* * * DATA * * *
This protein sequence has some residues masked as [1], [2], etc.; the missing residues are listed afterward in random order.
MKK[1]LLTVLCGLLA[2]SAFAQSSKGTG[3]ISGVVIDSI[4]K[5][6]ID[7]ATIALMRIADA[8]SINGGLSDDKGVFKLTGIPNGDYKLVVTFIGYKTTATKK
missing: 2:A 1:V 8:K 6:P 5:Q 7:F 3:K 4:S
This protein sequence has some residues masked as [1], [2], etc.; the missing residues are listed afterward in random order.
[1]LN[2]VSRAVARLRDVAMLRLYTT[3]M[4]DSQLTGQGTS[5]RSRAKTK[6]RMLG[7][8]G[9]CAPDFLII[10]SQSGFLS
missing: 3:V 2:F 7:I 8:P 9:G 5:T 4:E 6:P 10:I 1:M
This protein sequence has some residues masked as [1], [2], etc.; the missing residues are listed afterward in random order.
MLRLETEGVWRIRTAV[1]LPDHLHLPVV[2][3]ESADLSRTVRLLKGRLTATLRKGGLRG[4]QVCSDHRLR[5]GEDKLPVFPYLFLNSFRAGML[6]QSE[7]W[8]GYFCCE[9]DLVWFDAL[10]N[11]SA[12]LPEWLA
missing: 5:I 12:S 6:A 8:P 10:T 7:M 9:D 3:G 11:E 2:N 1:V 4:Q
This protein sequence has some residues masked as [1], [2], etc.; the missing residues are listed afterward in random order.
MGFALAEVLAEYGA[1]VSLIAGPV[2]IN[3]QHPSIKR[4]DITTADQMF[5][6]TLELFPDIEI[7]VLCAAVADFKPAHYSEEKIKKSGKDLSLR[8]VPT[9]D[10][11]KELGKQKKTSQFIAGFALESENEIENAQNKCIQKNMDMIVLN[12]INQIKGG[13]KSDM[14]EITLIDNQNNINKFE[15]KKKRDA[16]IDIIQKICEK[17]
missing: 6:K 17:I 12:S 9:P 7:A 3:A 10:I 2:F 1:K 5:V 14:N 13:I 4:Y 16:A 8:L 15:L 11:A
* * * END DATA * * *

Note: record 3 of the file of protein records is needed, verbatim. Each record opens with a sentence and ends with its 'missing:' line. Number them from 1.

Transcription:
This protein sequence has some residues masked as [1], [2], etc.; the missing residues are listed afterward in random order.
MLRLETEGVWRIRTAV[1]LPDHLHLPVV[2][3]ESADLSRTVRLLKGRLTATLRKGGLRG[4]QVCSDHRLR[5]GEDKLPVFPYLFLNSFRAGML[6]QSE[7]W[8]GYFCCE[9]DLVWFDAL[10]N[11]SA[12]LPEWLA
missing: 5:I 12:S 6:A 8:P 10:T 7:M 9:D 3:G 11:E 2:N 1:V 4:Q